Lawyers no longer to front fraud probes
The prosecutor-led approach to tackling large and complex fraud, which the UK imported from the US more than 20 years ago, is set to be dismantled.
An internal Home Office document, that I have read, outlines plans to break up the Serious Fraud Office (SFO), with its lawyers moving to the Crown Prosecution Service (CPS) and its investigators being transferred to a new Economic Crime Command (ECC) based within the new National Crime Agency, due to be set up in 2013.
I am told that the Home Office is next week set to announce a consultation on what would be the most radical change to the investigation and prosecution of financial crime since the creation of the Serious Fraud Office in 1988.
The SFO has, since its inception, been a unified investigating and prosecuting agency, which employs both lawyers and investigators.
Lawyers have led the SFO, because of the presumption that the complexity of financial crime is more suited to their skills. It was also felt that lawyers were better placed to conduct interviews with senior figures in the City and business.
However, the Home Secretary Theresa May wants to revert to the system of investigations being fronted by the police and specialist investigators, with lawyers getting involved when the question arises of whether charges should be brought.
Here is how she explained her thinking in a letter to Dominic Grieve, the Attorney General. The letter implies that Mr Grieve disagrees with her about the merits of hiving off lawyers from investigators:
"I am grateful for your acknowledgment that there are no insurmountable challenges in housing prosecutors and investigators in separate structures.
"I continue to believe that this is the right choice for the new landscape we are designing and will ensure that the right processes are put in place to ensure there are appropriate arrangements for superintendence.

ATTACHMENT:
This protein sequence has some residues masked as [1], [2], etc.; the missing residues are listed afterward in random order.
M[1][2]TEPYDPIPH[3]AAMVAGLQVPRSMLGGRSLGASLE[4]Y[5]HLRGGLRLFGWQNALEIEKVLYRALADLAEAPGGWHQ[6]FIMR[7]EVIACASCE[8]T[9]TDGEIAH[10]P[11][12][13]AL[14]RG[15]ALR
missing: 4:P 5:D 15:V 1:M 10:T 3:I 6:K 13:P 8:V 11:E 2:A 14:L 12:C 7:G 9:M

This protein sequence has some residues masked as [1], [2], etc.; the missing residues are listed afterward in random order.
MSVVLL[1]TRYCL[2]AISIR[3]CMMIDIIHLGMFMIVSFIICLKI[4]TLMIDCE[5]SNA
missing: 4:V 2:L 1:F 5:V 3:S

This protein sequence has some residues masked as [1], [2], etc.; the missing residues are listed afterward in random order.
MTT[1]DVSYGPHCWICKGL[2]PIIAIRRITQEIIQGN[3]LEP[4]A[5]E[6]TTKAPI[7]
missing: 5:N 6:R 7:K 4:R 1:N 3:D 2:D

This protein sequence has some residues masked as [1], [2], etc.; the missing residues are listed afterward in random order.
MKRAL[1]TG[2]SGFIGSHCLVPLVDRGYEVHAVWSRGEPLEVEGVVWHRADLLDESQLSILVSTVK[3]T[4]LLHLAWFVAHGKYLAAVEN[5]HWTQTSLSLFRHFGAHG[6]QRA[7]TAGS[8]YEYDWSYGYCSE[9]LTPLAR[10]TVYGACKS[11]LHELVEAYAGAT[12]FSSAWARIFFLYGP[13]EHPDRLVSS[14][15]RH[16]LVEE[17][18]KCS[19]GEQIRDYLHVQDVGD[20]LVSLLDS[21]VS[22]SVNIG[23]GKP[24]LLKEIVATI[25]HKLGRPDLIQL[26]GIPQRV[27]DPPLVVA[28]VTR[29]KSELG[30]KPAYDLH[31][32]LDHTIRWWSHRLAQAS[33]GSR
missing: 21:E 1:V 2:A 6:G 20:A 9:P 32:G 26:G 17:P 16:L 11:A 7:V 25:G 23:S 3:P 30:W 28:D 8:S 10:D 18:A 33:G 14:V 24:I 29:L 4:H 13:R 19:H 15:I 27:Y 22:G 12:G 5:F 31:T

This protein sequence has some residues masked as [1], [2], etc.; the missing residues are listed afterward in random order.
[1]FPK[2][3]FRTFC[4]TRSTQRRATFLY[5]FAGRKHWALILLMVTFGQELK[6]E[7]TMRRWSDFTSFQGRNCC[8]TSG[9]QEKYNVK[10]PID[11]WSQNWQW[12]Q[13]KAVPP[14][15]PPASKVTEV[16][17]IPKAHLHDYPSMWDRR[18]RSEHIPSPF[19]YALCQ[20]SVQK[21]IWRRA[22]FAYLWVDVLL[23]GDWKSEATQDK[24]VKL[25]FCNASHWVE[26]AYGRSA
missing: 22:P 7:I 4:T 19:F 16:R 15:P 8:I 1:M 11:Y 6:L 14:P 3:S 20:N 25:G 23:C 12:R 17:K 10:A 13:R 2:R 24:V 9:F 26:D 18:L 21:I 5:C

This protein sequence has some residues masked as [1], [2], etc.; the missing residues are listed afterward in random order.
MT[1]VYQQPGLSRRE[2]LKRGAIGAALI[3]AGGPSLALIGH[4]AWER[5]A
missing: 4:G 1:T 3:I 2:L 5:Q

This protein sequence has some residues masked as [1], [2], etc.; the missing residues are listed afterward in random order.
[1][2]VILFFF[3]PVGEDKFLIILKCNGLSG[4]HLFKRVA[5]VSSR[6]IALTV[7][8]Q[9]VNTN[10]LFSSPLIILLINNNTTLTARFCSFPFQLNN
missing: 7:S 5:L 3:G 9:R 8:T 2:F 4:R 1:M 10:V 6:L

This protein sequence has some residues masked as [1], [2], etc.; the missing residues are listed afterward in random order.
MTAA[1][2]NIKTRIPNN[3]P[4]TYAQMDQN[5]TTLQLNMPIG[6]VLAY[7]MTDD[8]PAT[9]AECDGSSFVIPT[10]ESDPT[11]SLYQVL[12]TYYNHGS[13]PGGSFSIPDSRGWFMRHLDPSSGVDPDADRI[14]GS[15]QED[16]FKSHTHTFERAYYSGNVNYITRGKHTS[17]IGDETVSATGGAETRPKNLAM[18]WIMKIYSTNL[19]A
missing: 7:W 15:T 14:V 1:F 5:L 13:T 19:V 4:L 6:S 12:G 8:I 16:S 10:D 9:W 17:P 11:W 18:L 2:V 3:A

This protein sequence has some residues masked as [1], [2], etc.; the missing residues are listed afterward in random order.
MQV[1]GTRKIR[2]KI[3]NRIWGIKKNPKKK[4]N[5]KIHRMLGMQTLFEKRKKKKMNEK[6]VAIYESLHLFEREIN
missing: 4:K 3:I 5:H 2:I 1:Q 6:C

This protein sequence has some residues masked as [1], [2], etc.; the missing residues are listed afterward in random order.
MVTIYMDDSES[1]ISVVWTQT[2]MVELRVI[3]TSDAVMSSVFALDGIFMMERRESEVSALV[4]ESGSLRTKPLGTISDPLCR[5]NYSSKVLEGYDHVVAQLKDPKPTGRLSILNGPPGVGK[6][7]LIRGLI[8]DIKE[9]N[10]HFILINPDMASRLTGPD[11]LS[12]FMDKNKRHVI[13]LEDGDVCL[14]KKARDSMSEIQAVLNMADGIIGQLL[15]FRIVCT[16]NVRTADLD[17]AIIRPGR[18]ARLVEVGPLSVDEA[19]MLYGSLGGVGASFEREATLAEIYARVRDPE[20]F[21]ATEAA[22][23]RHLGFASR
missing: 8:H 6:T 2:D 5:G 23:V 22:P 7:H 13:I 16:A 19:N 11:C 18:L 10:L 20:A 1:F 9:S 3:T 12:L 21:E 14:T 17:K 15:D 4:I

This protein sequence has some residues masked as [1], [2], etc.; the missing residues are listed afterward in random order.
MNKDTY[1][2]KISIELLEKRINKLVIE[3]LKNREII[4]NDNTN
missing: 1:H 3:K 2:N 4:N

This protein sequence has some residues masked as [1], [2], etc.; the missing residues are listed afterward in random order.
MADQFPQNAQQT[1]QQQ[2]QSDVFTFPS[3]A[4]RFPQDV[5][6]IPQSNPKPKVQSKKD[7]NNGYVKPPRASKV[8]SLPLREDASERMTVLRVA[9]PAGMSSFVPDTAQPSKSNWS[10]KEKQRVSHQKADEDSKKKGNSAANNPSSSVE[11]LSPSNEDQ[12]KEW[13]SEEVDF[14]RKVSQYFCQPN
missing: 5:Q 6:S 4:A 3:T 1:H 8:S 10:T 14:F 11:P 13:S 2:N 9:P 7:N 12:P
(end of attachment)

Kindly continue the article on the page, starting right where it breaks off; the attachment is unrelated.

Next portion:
"I know that others will continue to disagree and to prefer the current arrangements or look to the US Department of Justice, but there is almost no qualitative evaluation of these different structural models, which would allow us to take an empirical decision between them.
"Whilst the US model is prosecutor-led, Canada, Australia and Germany run solidly investigative agencies for economic crime. But there is no 'gold standard', so in either model we would need to ensure that inherent risks were mitigated effectively."
Since the general election, the SFO has been aware that its days as an independent agency have been numbered. That's because the coalition government's programme for government contains a commitment to create "a single agency to take on the work of tackling serious economic crime done by the Serious Fraud Office, the Financial Services Authority and the Office of Fair Trading".
However my sources tell me that it is the proposed hiving off of the lawyers from the investigators that is damaging morale at the SFO and undermining its ability to pursue its large workload of around 100 outstanding cases.
"Very few of the lawyers want to move to the CPS" said a source. "The uncertainty about their future means the SFO is already losing good people and it could get worse".
Ever since its inception, the SFO has had high profile setbacks and has never been seen as an unqualified success. Back in the 1990s, it acquired the nickname of the Seriously Flawed Office, as cases against the Maxwell brothers, Roger Levitt and George Walker all flopped.
More recently, its handling of investigations into alleged bribery by BAE Systems was widely criticised, especially after it ended a probe into the Saudi Arabian aspect of the case in the face of intense pressure from government.
But its performance is perceived to have improved in recent years. In 2010-11, 17 cases involving 31 defendants went to trial, and 26 defendants were found guilty. The conviction rate was 84%, and the average jail sentence was over 30 months. In the same period, £64m of funds were recovered for victims.
Its current case load of 100 cases are being pursued on a budget for 2011/12 of £33.9m, which will fall to £30m by 2013/14. In 2008/9, it had a budget of £53m for a workload of just 65 cases.
The SFO believes that if it were allowed to keep its current structure, its dependence on taxpayer funding could reduce further, thanks to its growing success at levying fines, obtaining compensation and seizing criminally obtained assets for the benefit of the public purse.
A source said the victims of fraud were also benefiting from the SFO's increased zeal at freezing assets early in an investigation, to prevent those assets being silted away during the lengthy probes. He added:
"On a declining budget the SFO is actually bringing in money to the Treasury, having repatriated around £10 million in fines and compensation in the past two to three months."
Update 1744: Sources tell me the home secretary is facing stiff opposition to the reform from the Treasury and Business departments - which means the prime minister will have to decide whether to back his home secretary on a change that some in the City and campaigning groups would see as weakening the battle against financial crime.